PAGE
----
Andrea Wang, University of California, Irvine -- As of January 2020, 66,433 people in Los Angeles County are homeless, a 12.7% increase from the reported number in 2019. A leading contributor to this pertinent issue is the cost of living in the area, where rents continue to increase and affordable housing is no longer accessible.
Neha Malhan, Wellesley College -- Organizations are increasingly being held accountable for their social and environmental impact. While increasing shareholder returns is still seen as the primary objective of a commercial enterprise, advocates of sustainability argue that the interests of all stakeholders need to be served. Yet, in a lot of this debate, the implication is often that doing social good has a cost that must be borne by the enterprise.
Chidera Ejueyitchie, American River College -- With talk of self-driving cars, artificial intelligence, and metaverses dominating the headlines, it is hard not to fantasize about the exciting technological innovations the future holds in store. But somehow, despite all the buzz, the prevailing vision of a futuristic new world still has a missing piece—a blank spot the size of a continent. This isn’t the first time Africa has been forgotten: The continent has lagged behind through each industrial revolution. Today, the African tech industry is ready to finally put an end to this game of catch up.
Richa Upadhyay, Stanford University -- Most people can name the nation’s most prominent health systems such as Kaiser Permanente, Mayo Clinic, and Trinity Health. Hospital mergers and acquisitions continue to make the “household names” of healthcare stronger, but such consolidation often comes at the expense of consumers. More often than not, hospital acquisitions fail to improve health outcomes while raising costs for patients and payers due to decreased competition.
Nicolas Garcia, Stanford University -- The story of how negotiations between Stanford Hospital and the Committee for Recognition of Nursing Achievement (CRONA), the union representing registered nurses (RNs) at Stanford, broke down is documented in both news reports and press releases. However, the role that the nursing supply in California played in shaping the strike deserves closer examination.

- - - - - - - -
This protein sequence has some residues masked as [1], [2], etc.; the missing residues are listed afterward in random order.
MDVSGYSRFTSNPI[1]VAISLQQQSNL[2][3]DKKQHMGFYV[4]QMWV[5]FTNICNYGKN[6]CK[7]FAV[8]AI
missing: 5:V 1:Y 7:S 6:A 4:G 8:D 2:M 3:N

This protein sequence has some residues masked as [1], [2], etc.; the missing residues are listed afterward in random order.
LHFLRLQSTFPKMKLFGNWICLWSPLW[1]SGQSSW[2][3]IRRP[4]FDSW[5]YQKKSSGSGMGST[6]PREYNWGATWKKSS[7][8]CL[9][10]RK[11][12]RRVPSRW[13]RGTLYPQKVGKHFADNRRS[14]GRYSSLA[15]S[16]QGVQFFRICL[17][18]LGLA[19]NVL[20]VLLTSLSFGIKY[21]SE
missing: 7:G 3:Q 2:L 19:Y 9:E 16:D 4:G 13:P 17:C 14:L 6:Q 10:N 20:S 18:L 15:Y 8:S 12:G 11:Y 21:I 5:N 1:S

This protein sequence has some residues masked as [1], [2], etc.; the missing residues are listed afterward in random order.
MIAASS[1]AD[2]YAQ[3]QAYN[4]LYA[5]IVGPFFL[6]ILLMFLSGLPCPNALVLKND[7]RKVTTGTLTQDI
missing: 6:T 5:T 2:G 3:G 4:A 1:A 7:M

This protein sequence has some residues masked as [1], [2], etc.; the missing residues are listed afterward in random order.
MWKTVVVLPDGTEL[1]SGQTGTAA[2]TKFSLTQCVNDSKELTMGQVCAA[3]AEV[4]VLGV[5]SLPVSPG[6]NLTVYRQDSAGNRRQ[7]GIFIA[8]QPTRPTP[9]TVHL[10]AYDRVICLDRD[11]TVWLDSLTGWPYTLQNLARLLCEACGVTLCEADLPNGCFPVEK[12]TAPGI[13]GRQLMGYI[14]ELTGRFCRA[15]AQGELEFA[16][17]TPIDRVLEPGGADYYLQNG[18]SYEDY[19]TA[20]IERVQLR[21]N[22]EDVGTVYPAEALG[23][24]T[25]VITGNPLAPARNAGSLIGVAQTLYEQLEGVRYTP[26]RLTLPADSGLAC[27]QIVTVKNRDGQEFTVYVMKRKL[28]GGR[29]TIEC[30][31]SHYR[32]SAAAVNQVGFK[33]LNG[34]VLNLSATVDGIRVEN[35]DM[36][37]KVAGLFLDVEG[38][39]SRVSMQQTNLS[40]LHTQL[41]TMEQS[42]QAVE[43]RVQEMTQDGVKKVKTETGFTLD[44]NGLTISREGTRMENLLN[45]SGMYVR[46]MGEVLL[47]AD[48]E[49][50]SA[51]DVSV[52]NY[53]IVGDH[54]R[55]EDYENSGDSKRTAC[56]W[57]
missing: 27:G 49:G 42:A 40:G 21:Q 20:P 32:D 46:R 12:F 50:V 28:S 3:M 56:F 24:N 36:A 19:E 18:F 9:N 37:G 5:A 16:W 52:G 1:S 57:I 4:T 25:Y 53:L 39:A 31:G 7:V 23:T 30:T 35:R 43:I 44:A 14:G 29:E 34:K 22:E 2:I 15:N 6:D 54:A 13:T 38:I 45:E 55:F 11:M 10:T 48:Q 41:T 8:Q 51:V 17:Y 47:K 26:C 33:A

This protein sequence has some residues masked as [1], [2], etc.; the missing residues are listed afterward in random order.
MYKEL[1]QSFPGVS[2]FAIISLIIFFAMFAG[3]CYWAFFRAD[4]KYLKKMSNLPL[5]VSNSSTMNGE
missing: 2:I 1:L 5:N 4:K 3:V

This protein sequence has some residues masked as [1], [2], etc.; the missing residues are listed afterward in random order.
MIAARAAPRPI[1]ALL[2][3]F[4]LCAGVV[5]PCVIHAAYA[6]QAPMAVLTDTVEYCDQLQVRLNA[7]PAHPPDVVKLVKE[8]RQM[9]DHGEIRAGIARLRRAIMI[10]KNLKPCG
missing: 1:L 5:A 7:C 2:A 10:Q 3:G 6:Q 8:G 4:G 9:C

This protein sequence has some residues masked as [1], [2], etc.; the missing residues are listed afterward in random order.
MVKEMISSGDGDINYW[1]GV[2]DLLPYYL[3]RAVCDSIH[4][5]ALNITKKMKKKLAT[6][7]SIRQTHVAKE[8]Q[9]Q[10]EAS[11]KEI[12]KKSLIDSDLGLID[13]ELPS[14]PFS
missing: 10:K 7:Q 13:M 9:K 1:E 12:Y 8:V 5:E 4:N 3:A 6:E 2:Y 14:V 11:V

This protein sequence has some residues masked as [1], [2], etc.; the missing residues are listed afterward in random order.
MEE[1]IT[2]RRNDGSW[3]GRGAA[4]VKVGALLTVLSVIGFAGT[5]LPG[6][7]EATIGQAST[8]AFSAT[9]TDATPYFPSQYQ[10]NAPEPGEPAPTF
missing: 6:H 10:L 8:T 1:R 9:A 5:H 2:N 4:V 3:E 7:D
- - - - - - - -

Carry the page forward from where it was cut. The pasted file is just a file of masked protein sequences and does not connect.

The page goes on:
Azmaeen Zarif, University of Cambridge -- Despite vaccine successes, the end of the COVID-19 pandemic remains unclear. While strict public health measures alongside lower fatality rates for the younger population may have mitigated the impacts on potential output in the long-term, issues such as the deskilling and demoralization of unemployed workers and delayed bankruptcies following the eventual withdrawal of governmental support, risk potential deep and persistent economic scarring. Past pandemics may hold the key to predicting the long-term economic effects of COVID-19.
Ezra Kohrman, Stanford University -- A food crisis is brewing. Over the last two years, supply chain chokeholds, rising energy costs, and natural disasters have fueled an escalating spiral of increasing food prices. The war in Ukraine is now accelerating this crisis to unprecedented proportions.
Irina Didenko and Jennifer Zhang, New York University -- As climate change continues to wreak havoc worldwide, the international community has become increasingly concerned for the environmental and economic future of less developed countries (LDCs), which face acute difficulty enduring and recovering from climate disasters due to their poor infrastructure, weak governance, and low level of human capital. One group of LDCs, in particular, requires special attention, as their unique geographic characteristics make them especially vulnerable to climate change shocks: the Pacific Small Island Developing States (PSIDS).
Zachary Cheek, University of Nebraska-Lincoln -- Trade liberalization has long been thought to lead to the decline of repressive regimes. However, as autocratic states like Russia, Iran, and China have expanded their influence, Western nations are beginning to see that trade alone will not be a motivator for antagonist governments to behave in the desired ways.